Tuesday, December 31, 2013

2013 Book List

Let's be honest, this blog has just become a way for me to keep track of what I'm reading.  And I'm okay with that.  I love having lists of what books I've read.  I refer to them relatively often, when I'm thinking of what to recommend to other people, or if I'm considering a reread.  Or just to remember a certain time.  Many of these books bring back not just memories of the books, but also what was going on in my life when I read them.

So here's my 2013 list of books.  Highlighted books I would recommend (some to anyone, some to just fans of the genre).
  • Let's Pretend This Never Happened by Jenny Lawson. I read the first 2/3 of this book when I was overtired and over-caffeinated and though it was ridiculously funny. I was laughing so hard I was crying. I read the last 1/3 of this book when I was tired and had a migraine coming on. It was okay. I don't know if the book really got less funny, of if my mood affected my reading. One chapter that stood out as terrible: some random interlude about a retreat with a bunch of bloggers. Other than that, though, I'd recommend this book for anyone looking for a good laugh.
  • The Last Dragonslayer (The Chronicles of Kazam #1) by Jasper Fforde. I like Jasper Fforde. I find his books smart, in a silly way. Interesting but not too heavy. Fun. This was no exception.
  • Takedown Twenty (Stephanie Plum #20): An adequate entry in a repetitive series. But it repeats a boilerplate I seem to enjoy, so no foul.
  • Cutting for Stone by Abraham Verghese. Strong writing, strong story. Would recommend widely.
  • How To Talk to Girls at Parties by Neil Gaiman. A very short story given away as a freebie ebook to promote his new novel. Always enjoy Gaiman.
  • Dead Ever After (Sookie Stackhouse #13). Well, it was a limp across the finish line, but this series is done and I appreciate Ms. Harris for not just milking it endlessly.
  • The Indigo Spell (Bloodlines #3) by Richelle Mead. I'm not going to say it's fine literature, but I really do enjoy Richelle Mead's writing and the world she has created. Finally gave up on waiting to find this in the library and actually spent money on this one.
  • Ember (Death Collectors #1) by Jessica Sorensen. Didn't love it, but it was surprisingly readable. Not sure I'd seek out book 2, but if someone left it on my doorstep, I'd probably give it a try.
  • Down a Lost Road by J. Leigh Bralick. Forgettable.
  • Allegiant (Divergent #3) by Veronica Roth. A lot of people are unhappy with this book because of the huge plot twist at the end of the novel. I actually liked that. I'm unhappy with this book because of not-great writing and plotting. The series really veered away from the story of the first book, which I really enjoyed. Oh well.
  • The Fault in Our Stars by John Green. Oh sad and wonderful YA novel about two high school aged kids with cancer. Lovely.
  • Waiter Rant by Steve Dublanica. Very engaging memoir of life as a waiter.
  • Affliction (Anita Blake #22) by Laurell K. Hamilton. Used to love this series, then just when I was about to give up on it, it got marginally better. That's where this book hit. Just a little bit better than terrible.
  • 11/22/63 by Stephen King. A time travel book about going back in time to try to save JFK. SLOW start, but well-worth it. I ended up really enjoying this one.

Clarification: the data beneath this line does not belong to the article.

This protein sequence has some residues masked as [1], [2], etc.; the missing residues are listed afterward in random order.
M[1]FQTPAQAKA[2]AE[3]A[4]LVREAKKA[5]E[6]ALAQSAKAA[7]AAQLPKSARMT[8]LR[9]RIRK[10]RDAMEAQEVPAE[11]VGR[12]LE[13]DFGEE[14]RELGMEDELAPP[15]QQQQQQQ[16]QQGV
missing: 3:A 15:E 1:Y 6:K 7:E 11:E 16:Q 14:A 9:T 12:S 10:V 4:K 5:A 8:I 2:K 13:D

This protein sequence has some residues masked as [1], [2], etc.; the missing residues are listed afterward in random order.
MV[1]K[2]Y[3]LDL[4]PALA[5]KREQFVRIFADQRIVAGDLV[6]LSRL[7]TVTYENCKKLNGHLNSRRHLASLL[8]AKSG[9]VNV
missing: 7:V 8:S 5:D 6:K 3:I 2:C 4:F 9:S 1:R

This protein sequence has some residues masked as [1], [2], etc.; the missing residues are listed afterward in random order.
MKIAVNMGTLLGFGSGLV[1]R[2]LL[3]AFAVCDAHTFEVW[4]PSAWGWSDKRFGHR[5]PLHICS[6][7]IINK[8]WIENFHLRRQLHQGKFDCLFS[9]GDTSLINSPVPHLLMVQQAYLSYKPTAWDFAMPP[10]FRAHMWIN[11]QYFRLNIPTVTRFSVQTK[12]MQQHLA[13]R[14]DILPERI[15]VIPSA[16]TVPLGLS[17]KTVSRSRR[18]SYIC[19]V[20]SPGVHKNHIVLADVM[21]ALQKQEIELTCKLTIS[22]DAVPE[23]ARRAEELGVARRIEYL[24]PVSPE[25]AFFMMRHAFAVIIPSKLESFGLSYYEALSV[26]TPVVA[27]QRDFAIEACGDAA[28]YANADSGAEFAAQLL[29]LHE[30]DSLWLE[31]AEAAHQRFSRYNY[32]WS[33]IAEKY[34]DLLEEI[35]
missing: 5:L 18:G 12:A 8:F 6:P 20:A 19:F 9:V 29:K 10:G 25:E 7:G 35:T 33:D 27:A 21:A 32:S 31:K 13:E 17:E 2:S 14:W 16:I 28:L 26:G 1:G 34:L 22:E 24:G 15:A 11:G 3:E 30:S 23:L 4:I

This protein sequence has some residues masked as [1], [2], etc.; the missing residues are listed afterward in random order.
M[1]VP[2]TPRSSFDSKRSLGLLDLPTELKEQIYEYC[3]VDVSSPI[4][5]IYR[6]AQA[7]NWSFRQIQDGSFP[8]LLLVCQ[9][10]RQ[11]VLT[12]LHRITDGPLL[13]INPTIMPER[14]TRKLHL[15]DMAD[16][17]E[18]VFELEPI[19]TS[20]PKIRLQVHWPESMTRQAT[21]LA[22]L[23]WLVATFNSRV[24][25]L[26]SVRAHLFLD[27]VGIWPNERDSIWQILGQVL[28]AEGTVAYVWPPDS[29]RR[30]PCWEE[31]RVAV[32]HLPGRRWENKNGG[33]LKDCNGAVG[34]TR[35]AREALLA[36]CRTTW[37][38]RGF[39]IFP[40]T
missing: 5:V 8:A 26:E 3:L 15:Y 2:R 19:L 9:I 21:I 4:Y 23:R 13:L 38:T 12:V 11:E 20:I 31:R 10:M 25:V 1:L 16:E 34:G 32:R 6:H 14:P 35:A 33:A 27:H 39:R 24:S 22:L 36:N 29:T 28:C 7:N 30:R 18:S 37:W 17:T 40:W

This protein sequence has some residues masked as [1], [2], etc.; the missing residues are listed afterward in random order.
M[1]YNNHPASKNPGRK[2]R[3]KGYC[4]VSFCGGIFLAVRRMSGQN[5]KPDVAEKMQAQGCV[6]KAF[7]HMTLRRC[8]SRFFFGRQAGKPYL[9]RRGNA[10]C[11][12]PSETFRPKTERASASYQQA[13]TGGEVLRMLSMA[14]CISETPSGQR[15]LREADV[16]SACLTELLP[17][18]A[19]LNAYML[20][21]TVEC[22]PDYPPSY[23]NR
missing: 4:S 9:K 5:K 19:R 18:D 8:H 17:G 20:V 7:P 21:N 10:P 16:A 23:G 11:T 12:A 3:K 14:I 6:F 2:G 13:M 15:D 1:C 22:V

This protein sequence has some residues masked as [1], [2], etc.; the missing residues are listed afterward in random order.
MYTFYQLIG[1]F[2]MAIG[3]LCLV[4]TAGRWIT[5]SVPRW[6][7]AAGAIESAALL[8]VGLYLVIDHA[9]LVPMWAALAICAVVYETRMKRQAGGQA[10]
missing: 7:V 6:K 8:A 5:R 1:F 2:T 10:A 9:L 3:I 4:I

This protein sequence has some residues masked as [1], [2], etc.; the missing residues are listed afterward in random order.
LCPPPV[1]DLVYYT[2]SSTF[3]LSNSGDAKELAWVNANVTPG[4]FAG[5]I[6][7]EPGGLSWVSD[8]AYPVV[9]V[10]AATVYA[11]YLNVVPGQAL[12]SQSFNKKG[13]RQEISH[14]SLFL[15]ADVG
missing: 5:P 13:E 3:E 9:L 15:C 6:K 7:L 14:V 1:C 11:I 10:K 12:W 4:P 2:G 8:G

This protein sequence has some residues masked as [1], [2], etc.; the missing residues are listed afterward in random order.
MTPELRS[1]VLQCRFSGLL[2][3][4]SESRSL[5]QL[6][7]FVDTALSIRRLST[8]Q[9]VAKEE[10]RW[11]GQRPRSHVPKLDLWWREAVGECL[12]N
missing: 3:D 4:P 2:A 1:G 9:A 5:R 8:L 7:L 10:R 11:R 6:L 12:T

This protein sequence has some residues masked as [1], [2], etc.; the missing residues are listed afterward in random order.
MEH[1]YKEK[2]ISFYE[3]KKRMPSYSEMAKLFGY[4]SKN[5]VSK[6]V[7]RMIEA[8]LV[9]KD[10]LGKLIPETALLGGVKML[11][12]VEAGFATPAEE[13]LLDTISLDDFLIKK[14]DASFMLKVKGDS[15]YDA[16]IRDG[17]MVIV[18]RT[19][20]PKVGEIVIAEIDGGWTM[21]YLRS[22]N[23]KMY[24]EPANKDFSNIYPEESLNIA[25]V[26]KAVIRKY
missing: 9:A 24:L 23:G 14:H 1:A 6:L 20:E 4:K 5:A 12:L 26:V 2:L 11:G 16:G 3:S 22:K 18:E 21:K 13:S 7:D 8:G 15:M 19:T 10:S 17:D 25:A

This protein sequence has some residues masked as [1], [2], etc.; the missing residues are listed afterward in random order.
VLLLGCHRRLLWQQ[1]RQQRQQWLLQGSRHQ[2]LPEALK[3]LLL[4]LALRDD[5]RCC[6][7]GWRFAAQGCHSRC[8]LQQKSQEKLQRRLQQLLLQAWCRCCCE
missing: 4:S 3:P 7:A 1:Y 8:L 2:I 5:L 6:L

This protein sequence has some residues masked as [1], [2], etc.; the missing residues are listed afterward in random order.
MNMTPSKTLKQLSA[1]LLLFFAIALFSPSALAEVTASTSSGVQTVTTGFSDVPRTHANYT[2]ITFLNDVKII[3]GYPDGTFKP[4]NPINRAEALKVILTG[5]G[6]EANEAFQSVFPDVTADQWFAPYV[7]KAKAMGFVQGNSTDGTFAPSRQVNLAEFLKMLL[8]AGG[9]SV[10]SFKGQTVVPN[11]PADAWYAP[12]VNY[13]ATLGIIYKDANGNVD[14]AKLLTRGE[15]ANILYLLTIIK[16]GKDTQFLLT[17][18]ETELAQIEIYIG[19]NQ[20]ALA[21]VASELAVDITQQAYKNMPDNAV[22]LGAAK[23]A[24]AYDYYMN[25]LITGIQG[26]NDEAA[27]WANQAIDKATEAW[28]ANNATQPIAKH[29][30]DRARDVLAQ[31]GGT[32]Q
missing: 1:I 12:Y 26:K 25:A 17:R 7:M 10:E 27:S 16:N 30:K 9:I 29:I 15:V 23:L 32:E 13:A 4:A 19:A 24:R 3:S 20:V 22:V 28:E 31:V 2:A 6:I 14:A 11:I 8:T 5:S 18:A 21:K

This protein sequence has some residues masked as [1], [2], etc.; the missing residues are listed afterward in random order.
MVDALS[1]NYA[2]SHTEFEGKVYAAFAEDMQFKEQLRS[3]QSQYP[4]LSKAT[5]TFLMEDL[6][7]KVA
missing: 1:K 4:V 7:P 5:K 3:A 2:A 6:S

• Serenity: The Shepherd's Tale. Slightly disappointing. I was expecting a little more from Shepherd Book's backstory.
  • Serenity: Better Days. Enjoyed this. Like graphic novels, love Firefly.
  • The Wind Through the Keyhole by Stephen King. A novel in the Dark Tower universe. Always nice to revisit a favorite series. This book was better than some of the later books in the series, even though it was just a stand-alone.
  • Beautiful Boy: A Father's Journey Through His Son's Addiction by David Sheff. A memoir by a father about his son's addiction to meth. So difficult to read at times because it was sad and scary. Would like to read Tweak by the son about his own addiction.
  • A Place of My Own by Michael Pollan. Found this slightly dull and slow moving. Not bad, just didn't capture my attention.
  • Skin and Other Stories by Roald Dahl. Glad I came across these short story collections. Enjoyed them more than I ever liked Dahl's children's stories!
  • The Umbrella Man and Other Stories by Roald Dahl. Really enjoyed this!
  • A Wrinkle in Time: The Graphic Novel adapted by Hope Larson. I generally enjoy graphic novels. And I love A Wrinkle in Time--one of my favorite books as a child. And I'm enough of a geek that I appreciate remakes rather than think they can't live up to the original. So by all accounts this should have been a win for me. But it left me disappointed. For some reason having it in graphic form, for me, detracted from the emotional resonance of the novel.
  • Kitchen Confidential: Adventures in the Culinary Underbelly by Anthony Bourdain. Don't know why it took me so long to read this...I've had it on my "to read" list since it came out. Good, made me not want to work in a restaurant.
  • Straight Man by Richard Russo. As always, and enjoyable read in a genre I don't generally enjoy, saved by Russo's writing that just clicks for me.
  • Warriors Series (Books 1 - 6) by Erin Hunter. Boy, did my kids get into this series! Far better than I would have guessed a series about a group of warrior cats would be. Really enjoyed them!
  • Valiant by Holly Black. I really enjoyed Tithe, so I was excited to pick this up. But it just didn't resonate for me. I found the characters unrelatable and the drug theme stretched. Still readable, though, and I'd definitely pick up other books by Holly Black to see if they were a better fit for my tastes.